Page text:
Increasing energy efficiency reduces carbon emissions by reducing the need to generate electricity without compromising the level or quality of the services (e.g., lighting, cooling, industrial processing) that electricity provides. Indeed, besides climate and other environmental benefits, energy efficiency improvements have several important co-benefits, including:
- Enhanced energy security and reliability
- Lower consumer energy bills
- Economic development opportunities and job growth
- Increased productivity and healthier work environments
The New York Energy $martSM Program is intended to increase consumer awareness of and preference for energy-efficient products. It was established by the NYS Public Service Commission and is administered by NYSERDA. It operates by creating partnerships with retailers, manufacturers, distributors, suppliers and trade allies. By mid-2011, the Program will have provided more than $1.87 billion to support a comprehensive range of initiatives, all aimed at helping New Yorkers increase their energy efficiency. As of the end of 2007, its renewable energy programs have reduced peak demand on the electric grid by 9.8 MW. Wind and photovoltaic (PV) technologies now provide 106 GWh of clean electricity generation annually. The number of PV and small wind installers participating in the Program jumped from 14 in 2003 to 143 in 2007. New York residents also benefit from the Program directly. For example, over 58,000 low-income customers received direct assistance through the Program, resulting in average energy bill savings of $220 per year.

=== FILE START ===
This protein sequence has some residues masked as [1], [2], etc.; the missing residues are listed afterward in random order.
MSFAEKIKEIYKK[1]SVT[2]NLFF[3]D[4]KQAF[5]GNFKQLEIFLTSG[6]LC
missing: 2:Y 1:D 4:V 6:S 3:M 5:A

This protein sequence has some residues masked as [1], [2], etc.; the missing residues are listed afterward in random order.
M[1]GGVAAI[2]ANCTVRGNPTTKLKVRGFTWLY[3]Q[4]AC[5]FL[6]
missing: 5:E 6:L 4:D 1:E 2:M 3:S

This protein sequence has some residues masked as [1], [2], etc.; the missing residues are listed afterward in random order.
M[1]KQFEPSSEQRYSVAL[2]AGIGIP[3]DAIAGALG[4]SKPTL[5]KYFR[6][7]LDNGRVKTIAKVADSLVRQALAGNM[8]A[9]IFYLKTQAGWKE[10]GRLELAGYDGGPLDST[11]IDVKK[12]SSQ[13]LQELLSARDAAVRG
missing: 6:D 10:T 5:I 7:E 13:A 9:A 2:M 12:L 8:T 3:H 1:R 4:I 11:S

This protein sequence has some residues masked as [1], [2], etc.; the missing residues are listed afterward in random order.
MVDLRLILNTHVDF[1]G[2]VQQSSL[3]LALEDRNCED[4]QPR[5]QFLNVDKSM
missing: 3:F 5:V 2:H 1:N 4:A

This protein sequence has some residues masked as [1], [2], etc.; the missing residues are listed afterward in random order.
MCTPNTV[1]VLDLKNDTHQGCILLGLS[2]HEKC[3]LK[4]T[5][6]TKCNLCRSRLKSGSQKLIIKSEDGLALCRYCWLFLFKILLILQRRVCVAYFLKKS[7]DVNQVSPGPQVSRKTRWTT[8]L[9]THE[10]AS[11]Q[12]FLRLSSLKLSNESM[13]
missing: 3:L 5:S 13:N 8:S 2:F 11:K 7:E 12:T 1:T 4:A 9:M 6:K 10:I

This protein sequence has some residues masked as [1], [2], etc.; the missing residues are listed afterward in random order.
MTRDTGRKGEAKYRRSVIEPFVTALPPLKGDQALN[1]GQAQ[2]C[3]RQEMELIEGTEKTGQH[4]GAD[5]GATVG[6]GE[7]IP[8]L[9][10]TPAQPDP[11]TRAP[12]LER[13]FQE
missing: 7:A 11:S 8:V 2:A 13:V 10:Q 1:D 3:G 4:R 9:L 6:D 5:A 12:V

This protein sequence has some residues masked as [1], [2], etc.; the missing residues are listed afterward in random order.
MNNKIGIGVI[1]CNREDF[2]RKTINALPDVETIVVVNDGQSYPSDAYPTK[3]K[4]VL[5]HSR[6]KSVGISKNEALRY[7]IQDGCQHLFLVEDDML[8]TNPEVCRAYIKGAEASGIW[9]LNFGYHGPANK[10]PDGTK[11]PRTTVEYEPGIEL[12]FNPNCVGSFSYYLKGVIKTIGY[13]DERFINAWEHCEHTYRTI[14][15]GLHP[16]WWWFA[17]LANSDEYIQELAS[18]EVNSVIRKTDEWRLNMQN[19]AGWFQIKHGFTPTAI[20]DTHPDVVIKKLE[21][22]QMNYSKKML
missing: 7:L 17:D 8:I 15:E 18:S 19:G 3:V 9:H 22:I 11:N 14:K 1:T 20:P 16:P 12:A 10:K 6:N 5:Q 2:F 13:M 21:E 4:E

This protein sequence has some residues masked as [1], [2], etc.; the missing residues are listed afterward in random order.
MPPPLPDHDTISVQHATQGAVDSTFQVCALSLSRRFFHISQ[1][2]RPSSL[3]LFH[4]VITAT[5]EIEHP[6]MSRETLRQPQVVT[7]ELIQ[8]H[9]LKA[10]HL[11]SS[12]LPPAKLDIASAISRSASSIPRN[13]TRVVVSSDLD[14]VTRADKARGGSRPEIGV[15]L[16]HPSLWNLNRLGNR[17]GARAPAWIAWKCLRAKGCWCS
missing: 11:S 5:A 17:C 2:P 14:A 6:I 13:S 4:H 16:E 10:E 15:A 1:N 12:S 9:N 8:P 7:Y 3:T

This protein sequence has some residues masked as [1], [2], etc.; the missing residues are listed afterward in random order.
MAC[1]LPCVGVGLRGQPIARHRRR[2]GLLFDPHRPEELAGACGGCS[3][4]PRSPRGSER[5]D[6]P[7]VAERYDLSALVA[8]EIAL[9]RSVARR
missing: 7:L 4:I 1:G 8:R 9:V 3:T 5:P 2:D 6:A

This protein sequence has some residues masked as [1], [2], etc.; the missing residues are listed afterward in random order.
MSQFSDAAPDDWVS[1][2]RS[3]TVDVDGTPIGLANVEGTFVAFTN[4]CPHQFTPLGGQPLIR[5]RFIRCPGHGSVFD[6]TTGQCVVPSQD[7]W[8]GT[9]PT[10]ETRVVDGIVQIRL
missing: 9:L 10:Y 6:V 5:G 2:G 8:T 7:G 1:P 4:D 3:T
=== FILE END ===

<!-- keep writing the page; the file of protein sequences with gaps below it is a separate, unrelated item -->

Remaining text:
For more information, please read the New York Energy $martSM Program Evaluation and Status Report.
Additionally, New York State's "15 by 15" program will reduce the state's electricity use by 15% below projected levels by 2015. Achieving these efficiency goals will reduce CO2 emissions in New York State by an estimated 12.8 million tons annually, and will solidify New York's commitment as part of the Regional Greenhouse Gas Initiative (RGGI) to reducing power sector CO2 emissions by 10% by 2018 from current levels.
The New York Public Service Commission (PSC) is facilitating the design of a New York State energy efficiency portfolio standard (EEPS). On June 23, 2008, the PSC issued an order intended to help the state's regulated electric utilities achieve the "15 by 15" target (i.e., a 15% reduction in electric usage from projected levels by the year 2015). In addition to establishing specific efficiency targets, to be achieved by each regulated utility by 2011, the PSC order increased the System Benefit Charge (SBC) by $172 million annually to fund energy efficiency programs administered by the utilities and NYSERDA. The PSC also established five working groups to work on the "critical path" issues integral to the immediate implementation of the EEPS order. The working groups recently filed their reports including draft recommendations.